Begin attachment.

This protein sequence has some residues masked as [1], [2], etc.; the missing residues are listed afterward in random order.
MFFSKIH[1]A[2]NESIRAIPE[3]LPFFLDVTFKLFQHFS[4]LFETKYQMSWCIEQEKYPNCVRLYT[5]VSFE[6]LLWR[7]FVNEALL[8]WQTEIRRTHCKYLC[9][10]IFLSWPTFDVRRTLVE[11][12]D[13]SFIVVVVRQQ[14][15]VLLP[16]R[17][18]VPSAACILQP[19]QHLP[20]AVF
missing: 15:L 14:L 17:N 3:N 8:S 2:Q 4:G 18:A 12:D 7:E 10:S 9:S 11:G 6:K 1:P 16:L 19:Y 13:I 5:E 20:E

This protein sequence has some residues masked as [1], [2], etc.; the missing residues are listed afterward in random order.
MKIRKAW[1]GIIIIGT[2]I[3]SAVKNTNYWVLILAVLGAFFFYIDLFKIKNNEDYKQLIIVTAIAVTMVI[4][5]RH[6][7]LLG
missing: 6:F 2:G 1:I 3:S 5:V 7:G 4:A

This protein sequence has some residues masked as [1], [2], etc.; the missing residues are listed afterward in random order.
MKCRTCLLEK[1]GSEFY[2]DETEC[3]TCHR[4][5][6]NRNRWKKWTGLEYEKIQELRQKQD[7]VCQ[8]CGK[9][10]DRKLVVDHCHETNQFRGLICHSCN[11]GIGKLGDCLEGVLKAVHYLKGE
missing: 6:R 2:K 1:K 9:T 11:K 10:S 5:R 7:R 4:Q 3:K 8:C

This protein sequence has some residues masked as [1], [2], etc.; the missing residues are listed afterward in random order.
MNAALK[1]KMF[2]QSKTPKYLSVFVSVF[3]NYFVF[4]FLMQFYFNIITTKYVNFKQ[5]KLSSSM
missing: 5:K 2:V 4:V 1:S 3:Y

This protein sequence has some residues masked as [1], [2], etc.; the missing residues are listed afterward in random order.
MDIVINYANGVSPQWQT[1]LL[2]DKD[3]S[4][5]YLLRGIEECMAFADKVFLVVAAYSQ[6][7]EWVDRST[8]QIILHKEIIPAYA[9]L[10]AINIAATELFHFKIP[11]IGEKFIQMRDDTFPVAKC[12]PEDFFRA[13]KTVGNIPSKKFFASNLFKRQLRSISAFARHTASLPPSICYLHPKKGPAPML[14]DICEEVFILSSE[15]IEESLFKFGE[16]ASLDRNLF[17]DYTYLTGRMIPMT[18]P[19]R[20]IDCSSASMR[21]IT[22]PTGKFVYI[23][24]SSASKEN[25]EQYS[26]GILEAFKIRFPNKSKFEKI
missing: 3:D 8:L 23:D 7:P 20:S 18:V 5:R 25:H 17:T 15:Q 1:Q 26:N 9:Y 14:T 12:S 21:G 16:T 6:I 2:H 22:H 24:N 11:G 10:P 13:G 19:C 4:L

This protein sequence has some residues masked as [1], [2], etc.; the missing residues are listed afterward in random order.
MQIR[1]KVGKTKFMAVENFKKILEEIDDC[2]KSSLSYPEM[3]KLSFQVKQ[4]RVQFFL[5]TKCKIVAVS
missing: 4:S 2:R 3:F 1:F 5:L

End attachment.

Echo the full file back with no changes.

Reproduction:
This protein sequence has some residues masked as [1], [2], etc.; the missing residues are listed afterward in random order.
MFFSKIH[1]A[2]NESIRAIPE[3]LPFFLDVTFKLFQHFS[4]LFETKYQMSWCIEQEKYPNCVRLYT[5]VSFE[6]LLWR[7]FVNEALL[8]WQTEIRRTHCKYLC[9][10]IFLSWPTFDVRRTLVE[11][12]D[13]SFIVVVVRQQ[14][15]VLLP[16]R[17][18]VPSAACILQP[19]QHLP[20]AVF
missing: 15:L 14:L 17:N 3:N 8:S 2:Q 4:G 18:A 12:D 7:E 10:S 9:S 11:G 6:K 1:P 16:L 19:Y 13:I 5:E 20:E

This protein sequence has some residues masked as [1], [2], etc.; the missing residues are listed afterward in random order.
MKIRKAW[1]GIIIIGT[2]I[3]SAVKNTNYWVLILAVLGAFFFYIDLFKIKNNEDYKQLIIVTAIAVTMVI[4][5]RH[6][7]LLG
missing: 6:F 2:G 1:I 3:S 5:V 7:G 4:A

This protein sequence has some residues masked as [1], [2], etc.; the missing residues are listed afterward in random order.
MKCRTCLLEK[1]GSEFY[2]DETEC[3]TCHR[4][5][6]NRNRWKKWTGLEYEKIQELRQKQD[7]VCQ[8]CGK[9][10]DRKLVVDHCHETNQFRGLICHSCN[11]GIGKLGDCLEGVLKAVHYLKGE
missing: 6:R 2:K 1:K 9:T 11:K 10:S 5:R 7:R 4:Q 3:K 8:C

This protein sequence has some residues masked as [1], [2], etc.; the missing residues are listed afterward in random order.
MNAALK[1]KMF[2]QSKTPKYLSVFVSVF[3]NYFVF[4]FLMQFYFNIITTKYVNFKQ[5]KLSSSM
missing: 5:K 2:V 4:V 1:S 3:Y

This protein sequence has some residues masked as [1], [2], etc.; the missing residues are listed afterward in random order.
MDIVINYANGVSPQWQT[1]LL[2]DKD[3]S[4][5]YLLRGIEECMAFADKVFLVVAAYSQ[6][7]EWVDRST[8]QIILHKEIIPAYA[9]L[10]AINIAATELFHFKIP[11]IGEKFIQMRDDTFPVAKC[12]PEDFFRA[13]KTVGNIPSKKFFASNLFKRQLRSISAFARHTASLPPSICYLHPKKGPAPML[14]DICEEVFILSSE[15]IEESLFKFGE[16]ASLDRNLF[17]DYTYLTGRMIPMT[18]P[19]R[20]IDCSSASMR[21]IT[22]PTGKFVYI[23][24]SSASKEN[25]EQYS[26]GILEAFKIRFPNKSKFEKI
missing: 3:D 8:L 23:D 7:P 20:S 18:V 5:R 25:H 17:T 15:Q 1:Q 26:N 9:Y 14:T 12:S 21:G 16:T 6:I 2:H 22:H 24:N 11:G 10:P 13:G 19:C 4:L

This protein sequence has some residues masked as [1], [2], etc.; the missing residues are listed afterward in random order.
MQIR[1]KVGKTKFMAVENFKKILEEIDDC[2]KSSLSYPEM[3]KLSFQVKQ[4]RVQFFL[5]TKCKIVAVS
missing: 4:S 2:R 3:F 1:F 5:L